PREVIEW DISCLAIMER: The Fear of Breathing doesn't open to official reviewers until tomorrow.
Philip Lindley's pretty impressive set of volcanic cracks in ancient stone is bedecked with monitors, on which sometimes harrowing footage from within the conflict is screened (multimedia designed by Dan Shorten.) There's a bit of the feel of a TV news studio, appropriately enough in a play that keeps coming back to the wildly different stories being told depending on which news outlet you're watching.
Cirque de SolAriel, here Adam Youssefbeygi as student protester Quataba gets tortured as punishment for his part in The Oresteia (and gives a more focused performance in the process.) The play's not perfect, with some heavy-handedness at times and a single-minded point of view: The closest thing to a dissenting opinion is the lovable hotelier Peter (David Broughton-Davies) who's done quite well under Assad and is mainly concerned by the lack of income the uprising has resulted in; but even he starts to express concerns about the official story he's being fed by the government. Still, a powerful and never boring piece of political theatre.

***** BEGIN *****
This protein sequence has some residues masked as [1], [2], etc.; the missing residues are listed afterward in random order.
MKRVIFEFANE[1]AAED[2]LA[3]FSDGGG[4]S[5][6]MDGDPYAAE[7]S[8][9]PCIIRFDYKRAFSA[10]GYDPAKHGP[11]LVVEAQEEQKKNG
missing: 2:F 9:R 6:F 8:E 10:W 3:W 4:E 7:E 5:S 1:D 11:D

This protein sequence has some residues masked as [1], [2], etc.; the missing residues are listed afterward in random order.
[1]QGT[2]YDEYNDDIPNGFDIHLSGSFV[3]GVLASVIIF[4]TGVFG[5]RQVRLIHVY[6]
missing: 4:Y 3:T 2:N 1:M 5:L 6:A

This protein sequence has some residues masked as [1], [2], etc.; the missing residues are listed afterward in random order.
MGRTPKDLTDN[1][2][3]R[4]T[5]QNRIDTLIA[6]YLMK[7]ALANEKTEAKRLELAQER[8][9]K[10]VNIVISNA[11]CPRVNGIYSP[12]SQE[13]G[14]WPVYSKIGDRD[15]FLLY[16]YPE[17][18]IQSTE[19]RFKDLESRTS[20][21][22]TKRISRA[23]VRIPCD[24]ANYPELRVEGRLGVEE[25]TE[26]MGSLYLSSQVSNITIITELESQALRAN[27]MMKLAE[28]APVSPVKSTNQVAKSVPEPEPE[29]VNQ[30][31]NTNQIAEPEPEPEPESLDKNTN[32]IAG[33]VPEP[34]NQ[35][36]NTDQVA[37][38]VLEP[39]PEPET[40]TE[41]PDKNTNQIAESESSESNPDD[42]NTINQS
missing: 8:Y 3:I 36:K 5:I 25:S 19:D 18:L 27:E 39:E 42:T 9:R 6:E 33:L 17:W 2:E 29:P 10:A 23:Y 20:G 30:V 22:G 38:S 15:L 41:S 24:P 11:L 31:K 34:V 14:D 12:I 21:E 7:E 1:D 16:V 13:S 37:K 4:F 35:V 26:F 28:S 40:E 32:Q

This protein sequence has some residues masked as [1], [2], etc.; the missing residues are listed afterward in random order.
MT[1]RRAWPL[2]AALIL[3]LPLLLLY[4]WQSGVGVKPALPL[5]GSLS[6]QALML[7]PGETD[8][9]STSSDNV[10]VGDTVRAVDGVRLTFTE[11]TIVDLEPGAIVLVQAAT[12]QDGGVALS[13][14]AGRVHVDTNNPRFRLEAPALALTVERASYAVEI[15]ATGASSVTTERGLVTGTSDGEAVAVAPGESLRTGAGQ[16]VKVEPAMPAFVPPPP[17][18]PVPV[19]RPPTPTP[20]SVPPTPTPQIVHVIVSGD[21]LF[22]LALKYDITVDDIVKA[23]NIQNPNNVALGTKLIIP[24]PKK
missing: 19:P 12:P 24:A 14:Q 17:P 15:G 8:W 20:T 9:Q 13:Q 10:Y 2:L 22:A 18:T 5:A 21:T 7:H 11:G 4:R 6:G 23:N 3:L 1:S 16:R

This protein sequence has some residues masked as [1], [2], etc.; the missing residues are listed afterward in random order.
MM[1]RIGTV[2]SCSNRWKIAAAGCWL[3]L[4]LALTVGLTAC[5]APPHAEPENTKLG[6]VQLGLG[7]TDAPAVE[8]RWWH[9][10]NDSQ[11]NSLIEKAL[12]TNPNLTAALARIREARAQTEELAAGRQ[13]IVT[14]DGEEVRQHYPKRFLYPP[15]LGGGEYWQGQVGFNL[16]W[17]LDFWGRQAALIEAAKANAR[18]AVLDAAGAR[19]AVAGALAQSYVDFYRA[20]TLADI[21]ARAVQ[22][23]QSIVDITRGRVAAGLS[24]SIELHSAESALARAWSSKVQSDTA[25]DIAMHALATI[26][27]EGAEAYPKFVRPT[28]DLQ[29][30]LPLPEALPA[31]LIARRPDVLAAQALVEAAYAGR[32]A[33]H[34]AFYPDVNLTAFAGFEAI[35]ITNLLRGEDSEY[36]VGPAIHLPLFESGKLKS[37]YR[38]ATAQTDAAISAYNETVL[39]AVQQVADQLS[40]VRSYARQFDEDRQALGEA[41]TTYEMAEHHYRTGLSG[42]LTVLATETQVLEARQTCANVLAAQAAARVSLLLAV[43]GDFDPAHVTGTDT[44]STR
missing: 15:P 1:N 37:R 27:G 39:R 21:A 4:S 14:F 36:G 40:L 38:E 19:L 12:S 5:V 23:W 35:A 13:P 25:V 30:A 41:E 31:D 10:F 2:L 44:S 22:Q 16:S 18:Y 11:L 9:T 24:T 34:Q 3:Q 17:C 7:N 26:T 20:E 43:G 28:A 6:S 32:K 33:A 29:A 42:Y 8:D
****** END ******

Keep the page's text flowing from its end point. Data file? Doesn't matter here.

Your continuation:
The Fear of Breathing by Zoe Lafferty, edited from interviews and material collected by Ruth Sherlock, Paul Wood and Zoe Lafferty, is booking until the 11th of August at the Finborough Theatre.
Running time: 2 hours 5 minutes including interval.